Bell’s Vindicator book is indeed richly informative, but it is presented in rather concise fashion and never feels overwhelming or wordy.  This is one of the keys to the success of Dana Bell’s books.  The Vindicator book begins with a general history of the airplane and then transitions into an extended photo essay starting with the prototype XSBU2U-1 (and as I write this review on 04 January 2018, today just happens to be the 82nd anniversary of the XSBU2U-1’s first flight).  The following pages cover many different external and internal details of the Vindicator, from the engine, the asymmetrical left wing leading edge spoiler, “action” shots of Vindicators in the air and during carrier ops, unusual one-off configurations (such as an SB2U with a wingtip radar pod), the front and rear cockpits, landing gear and wheel wells, floatplane-configured Vindicators, wingfolds, gun bays, the bomb trapeze, and plenty more.  The photographic coverage is, simply put, comprehensive and immensely informative.  In the final pages of the book, Bell has reproduced the Vought blueprints for the SB2U-2 including the pontoon-equipped configuration.  To me, it seems that every photo caption is like a mini-narrative, telling a story or conveying key information.

Of course, Dana Bell is a subject matter expert on aircraft paint and color schemes, and various points in this book reflect carefully researched information on Vindicator paint schemes.  These include the finest technical details of various, squadron-by-squadron silver and yellow-winged pre-war Navy and USMC schemes, later overall gray schemes, and perhaps my favorite – the wild, experimental white, gray, and ultramarine blue Barclay disruptive camouflage scheme evaluated on the airplane in 1940.            

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I can find no shortcomings in this book beyond the fact that many readers, including myself, would probably wish that it would have been longer yet still.  This book’s high-quality reproduction of original archival photography is like a time machine that transports readers back to the era of the Vindicator – just shy of hearing its engine roar to life and smelling the exhaust.  If you’re like me, you just might like to stay there a little longer!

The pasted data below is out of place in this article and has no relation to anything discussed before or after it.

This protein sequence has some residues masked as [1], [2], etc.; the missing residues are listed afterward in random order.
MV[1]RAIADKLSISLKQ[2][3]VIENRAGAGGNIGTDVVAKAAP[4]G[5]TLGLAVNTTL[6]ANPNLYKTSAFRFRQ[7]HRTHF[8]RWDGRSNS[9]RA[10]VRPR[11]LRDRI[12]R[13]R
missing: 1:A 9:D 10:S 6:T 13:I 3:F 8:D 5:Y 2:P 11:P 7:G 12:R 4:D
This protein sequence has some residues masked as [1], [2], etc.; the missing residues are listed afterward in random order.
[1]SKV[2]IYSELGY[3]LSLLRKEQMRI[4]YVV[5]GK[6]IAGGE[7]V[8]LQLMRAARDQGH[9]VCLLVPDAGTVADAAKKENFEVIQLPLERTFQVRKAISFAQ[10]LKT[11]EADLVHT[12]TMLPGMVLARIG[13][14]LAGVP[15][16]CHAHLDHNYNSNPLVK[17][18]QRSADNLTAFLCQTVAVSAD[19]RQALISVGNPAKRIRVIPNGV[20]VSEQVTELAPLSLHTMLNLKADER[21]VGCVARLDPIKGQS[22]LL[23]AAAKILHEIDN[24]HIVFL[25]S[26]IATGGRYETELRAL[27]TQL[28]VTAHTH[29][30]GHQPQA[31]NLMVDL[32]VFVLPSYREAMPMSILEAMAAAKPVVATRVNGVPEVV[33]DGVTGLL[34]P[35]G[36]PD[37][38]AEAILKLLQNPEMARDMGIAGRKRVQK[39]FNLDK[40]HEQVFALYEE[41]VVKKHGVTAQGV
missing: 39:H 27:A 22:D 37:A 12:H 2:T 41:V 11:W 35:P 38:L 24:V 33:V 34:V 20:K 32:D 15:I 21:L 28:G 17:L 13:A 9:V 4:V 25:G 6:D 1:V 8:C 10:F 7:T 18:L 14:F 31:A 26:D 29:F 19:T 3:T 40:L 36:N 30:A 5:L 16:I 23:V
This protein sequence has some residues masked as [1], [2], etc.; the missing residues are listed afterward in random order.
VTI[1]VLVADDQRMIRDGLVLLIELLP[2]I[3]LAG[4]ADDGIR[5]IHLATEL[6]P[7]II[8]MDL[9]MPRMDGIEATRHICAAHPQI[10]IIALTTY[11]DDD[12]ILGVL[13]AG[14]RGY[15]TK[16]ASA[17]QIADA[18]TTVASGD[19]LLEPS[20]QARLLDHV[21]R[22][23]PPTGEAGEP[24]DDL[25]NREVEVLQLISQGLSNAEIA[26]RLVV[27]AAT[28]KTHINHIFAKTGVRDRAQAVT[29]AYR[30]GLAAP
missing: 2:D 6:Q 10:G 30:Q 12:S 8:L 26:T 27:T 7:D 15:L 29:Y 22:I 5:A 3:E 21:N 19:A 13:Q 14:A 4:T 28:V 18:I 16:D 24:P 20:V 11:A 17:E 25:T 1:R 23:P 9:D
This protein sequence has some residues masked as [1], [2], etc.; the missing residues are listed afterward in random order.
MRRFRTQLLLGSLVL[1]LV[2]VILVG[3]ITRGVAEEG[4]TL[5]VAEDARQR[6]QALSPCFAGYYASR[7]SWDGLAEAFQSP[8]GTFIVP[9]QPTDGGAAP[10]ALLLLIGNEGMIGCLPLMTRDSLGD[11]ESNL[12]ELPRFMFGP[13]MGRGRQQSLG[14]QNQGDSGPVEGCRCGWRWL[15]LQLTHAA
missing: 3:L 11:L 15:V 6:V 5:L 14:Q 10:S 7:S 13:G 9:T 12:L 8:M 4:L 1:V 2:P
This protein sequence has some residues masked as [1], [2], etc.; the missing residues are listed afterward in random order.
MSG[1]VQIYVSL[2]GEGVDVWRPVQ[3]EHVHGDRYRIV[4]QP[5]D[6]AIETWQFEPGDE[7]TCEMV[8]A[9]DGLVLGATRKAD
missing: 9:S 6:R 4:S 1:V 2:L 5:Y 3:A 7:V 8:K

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Dana Bell’s SB2U Vindicator is a superlative volume. As with all his other works, it is engaging, impeccably researched, and immensely informative.  Vindicator fans and students of U.S. naval and Marine Corps aviation will find this book to be a cherished reference, and scale modelers will find this book living on their workbench no matter what scale or kit of a the Vindicator they’re working on (though I recommend the Accurate Miniatures kit if you can find one!).

We are grateful to Dana Bell for his generosity in sharing a copy of the book with Detail & Scale for this review. You can find it available at amazon.com, hopefully at your local hobby shop, and at Classic Warships website (http://www.classicwarships.com/) where you can also see their other titles.

Haagen Klaus
Scale Modeling News & Reviews Editor
Detail & Scale


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** Click on the thumbnails below to view a larger image.**


 

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Just Released!

JET FIGHTERS
OF THE U. S. NAVY AND MARINE CORPS
PART 1: THE FIRST TEN YEARS
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Detail & Scale Special Edition Books

U. S. Navy and Marine Carrier-Based Aircraft of World War II
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Attack on Pearl Harbor, Japan Awakens a Sleeping Giant

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Colors & Markings Series



Colors & Markings of U. S. Navy
F-14 Tomcats,
Part 1: Atlantic
Coast Squadrons
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Colors & Markings of the F-102
Delta Dagger

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Colors & Markings of U. S. Navy
F-14 Tomcats,
Part 2: Pacific
Coast Squadrons